When consumers get into too much credit card debt, they often seek relief by trying to negotiate their bills. Cardholders can elect to use government funded debt negotiators, pay a credit card debt negotiation company, or settle their debts on their own.
Successful credit card debt negotiation requires both knowledge on current Federal credit card laws as well as a clear objective. You can also find out more on interest rates, payments, and credit card debt with our credit card finder.
Credit card debt negotiation usually happens after the cardholder has already fallen behind. In fact, many credit card companies will not negotiate debt unless the account in question is delinquent. If you are currently able to pay your credit card bills but you would benefit from debt relief, you should ask your credit card company to voluntarily reduce your interest rate.
How does credit card debt negotiation work?
The first thing you will need to do is locate the right department at your credit card company in order to make an offer. This can be done over the phone or in writing. Credit card companies will often send debt settlement letters to consumers that have had their accounts charged off. When a credit card is charged off, no payments have been made in six or more consecutive months and the credit card company no longer believes that it will be able to collect the full amount due.
Credit card debt negotiation can also occur directly after legal action has been taken. In order to avoid paying legal fees, paycheck garnishment, or levies, the debtor will make an offer to pay the amount due or establish a payment plan. Although the credit card company filing suit may not want to accept a settlement offer at this time, many judges are consumer-friendly and will put a hold on legal actions until both parties are in agreement.
When a credit card debt negotiation agreement is made, payments have to be made consistently in order for the agreement to remain in effect. Even if you come up with a payment schedule over the phone, you should request your credit card company to send you the agreement in writing. This will protect you legally should the credit card company ever decide to rescind its offer.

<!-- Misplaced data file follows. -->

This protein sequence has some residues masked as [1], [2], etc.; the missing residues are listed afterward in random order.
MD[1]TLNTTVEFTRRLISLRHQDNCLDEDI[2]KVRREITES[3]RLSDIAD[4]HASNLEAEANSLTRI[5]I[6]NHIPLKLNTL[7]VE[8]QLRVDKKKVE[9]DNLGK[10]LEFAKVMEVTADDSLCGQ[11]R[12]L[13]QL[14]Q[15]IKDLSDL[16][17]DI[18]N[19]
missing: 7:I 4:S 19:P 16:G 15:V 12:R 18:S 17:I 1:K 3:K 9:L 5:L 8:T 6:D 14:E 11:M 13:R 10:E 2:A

What happens if you are not able to negotiate your credit card debt?
In the event that your credit card debt negotiations go nowhere, there are a few courses of action that you can take. Sending in payments to your credit card company voluntarily, even if it is less than the minimum amount due will help to show good faith on your part. In most instances, the credit card company will accept your payments and apply them to the debt. You can also look for a new channel to get in communications with. Often, credit card debt settlement can be reached if you are able to explain your circumstances and get in contact with a higher up at the credit card company.
Some consumers that are in a substantial amount of debt will file for bankruptcy, which will essentially wipe out their outstanding debts. The U.S. Courts website shows consumers what steps they must follow in order to file for bankruptcy and what they can do if they are not able to afford a lawyer.
Can you get a new credit card if you are in debt negotiations?
It is probably not a good idea to get a new credit card if you currently behind with payments owed to other credit card companies. Not only will any applications that you submit appear on your credit report, but it could also thwart your efforts. The time to establish credit should occur after you have negotiated all of your credit card debt settlements and been able to get all of your accounts updated on your credit report.
While applying for a new credit card is not recommended, it is still possible if you have a high enough credit rating. Getting a secured credit card will also be possible if you have enough cash. Having new lines of credit will help you to raise your credit scores, but it might also cause the credit card companies that you owe to become more aggressive. Any activity on your credit reports that indicates that your financial circumstances have improved can cause debt collectors to get in contact with you and credit card companies to file suit.
Get a new credit card from credit card finder after settling your credit card debts!
- How do I settle credit card debt?
- Do credit card companies write off debt?
- How to Negotiate with Credit Card Companies: 7 Tips to Negotiating
- When to Settle Credit Card Debt
- How to Write a Credit Card Debt Settlement Letter
- Am I liable for my husband’s credit cards?
- Are Debt Management/Debt Settlement/Debt Counseling/Consumer Credit Counseling/etc./etc. Services a Scam?